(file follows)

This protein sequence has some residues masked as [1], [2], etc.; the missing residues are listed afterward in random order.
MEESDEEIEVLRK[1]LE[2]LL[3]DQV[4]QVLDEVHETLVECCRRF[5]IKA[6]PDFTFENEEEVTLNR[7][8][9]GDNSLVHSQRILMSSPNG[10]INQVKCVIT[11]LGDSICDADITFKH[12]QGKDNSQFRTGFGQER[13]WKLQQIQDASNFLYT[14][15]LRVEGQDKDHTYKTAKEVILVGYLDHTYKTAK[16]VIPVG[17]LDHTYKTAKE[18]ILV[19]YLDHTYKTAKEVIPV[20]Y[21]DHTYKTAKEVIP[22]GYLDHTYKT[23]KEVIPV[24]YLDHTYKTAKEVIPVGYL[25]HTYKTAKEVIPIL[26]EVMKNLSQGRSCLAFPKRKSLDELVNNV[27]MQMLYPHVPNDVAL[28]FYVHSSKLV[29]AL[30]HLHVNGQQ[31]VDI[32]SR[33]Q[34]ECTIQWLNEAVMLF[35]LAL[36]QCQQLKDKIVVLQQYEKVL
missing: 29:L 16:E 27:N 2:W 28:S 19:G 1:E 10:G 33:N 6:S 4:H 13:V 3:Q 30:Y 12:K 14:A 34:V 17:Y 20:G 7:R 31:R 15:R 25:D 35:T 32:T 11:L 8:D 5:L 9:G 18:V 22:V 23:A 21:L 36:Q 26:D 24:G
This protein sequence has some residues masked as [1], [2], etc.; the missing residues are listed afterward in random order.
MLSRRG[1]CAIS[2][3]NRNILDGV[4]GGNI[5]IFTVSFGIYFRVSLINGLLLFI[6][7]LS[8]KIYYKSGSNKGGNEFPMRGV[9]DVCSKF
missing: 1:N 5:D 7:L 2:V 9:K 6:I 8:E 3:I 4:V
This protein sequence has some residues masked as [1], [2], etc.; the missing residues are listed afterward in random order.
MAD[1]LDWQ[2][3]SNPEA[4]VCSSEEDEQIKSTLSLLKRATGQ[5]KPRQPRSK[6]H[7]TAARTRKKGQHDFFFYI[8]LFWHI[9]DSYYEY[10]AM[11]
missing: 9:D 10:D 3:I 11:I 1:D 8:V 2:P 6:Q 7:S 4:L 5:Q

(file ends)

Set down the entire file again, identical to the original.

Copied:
This protein sequence has some residues masked as [1], [2], etc.; the missing residues are listed afterward in random order.
MEESDEEIEVLRK[1]LE[2]LL[3]DQV[4]QVLDEVHETLVECCRRF[5]IKA[6]PDFTFENEEEVTLNR[7][8][9]GDNSLVHSQRILMSSPNG[10]INQVKCVIT[11]LGDSICDADITFKH[12]QGKDNSQFRTGFGQER[13]WKLQQIQDASNFLYT[14][15]LRVEGQDKDHTYKTAKEVILVGYLDHTYKTAK[16]VIPVG[17]LDHTYKTAKE[18]ILV[19]YLDHTYKTAKEVIPV[20]Y[21]DHTYKTAKEVIP[22]GYLDHTYKT[23]KEVIPV[24]YLDHTYKTAKEVIPVGYL[25]HTYKTAKEVIPIL[26]EVMKNLSQGRSCLAFPKRKSLDELVNNV[27]MQMLYPHVPNDVAL[28]FYVHSSKLV[29]AL[30]HLHVNGQQ[31]VDI[32]SR[33]Q[34]ECTIQWLNEAVMLF[35]LAL[36]QCQQLKDKIVVLQQYEKVL
missing: 29:L 16:E 27:N 2:W 28:S 19:G 1:E 10:G 33:N 6:S 4:H 13:V 3:Q 30:Y 12:K 14:A 34:V 17:Y 20:G 7:R 31:R 15:R 25:D 35:T 32:T 11:L 8:D 5:L 9:G 18:V 22:V 23:A 21:L 36:Q 26:D 24:G
This protein sequence has some residues masked as [1], [2], etc.; the missing residues are listed afterward in random order.
MLSRRG[1]CAIS[2][3]NRNILDGV[4]GGNI[5]IFTVSFGIYFRVSLINGLLLFI[6][7]LS[8]KIYYKSGSNKGGNEFPMRGV[9]DVCSKF
missing: 1:N 5:D 7:L 2:V 9:K 6:I 8:E 3:I 4:V
This protein sequence has some residues masked as [1], [2], etc.; the missing residues are listed afterward in random order.
MAD[1]LDWQ[2][3]SNPEA[4]VCSSEEDEQIKSTLSLLKRATGQ[5]KPRQPRSK[6]H[7]TAARTRKKGQHDFFFYI[8]LFWHI[9]DSYYEY[10]AM[11]
missing: 9:D 10:D 3:I 11:I 1:D 8:V 2:P 6:Q 7:S 4:L 5:Q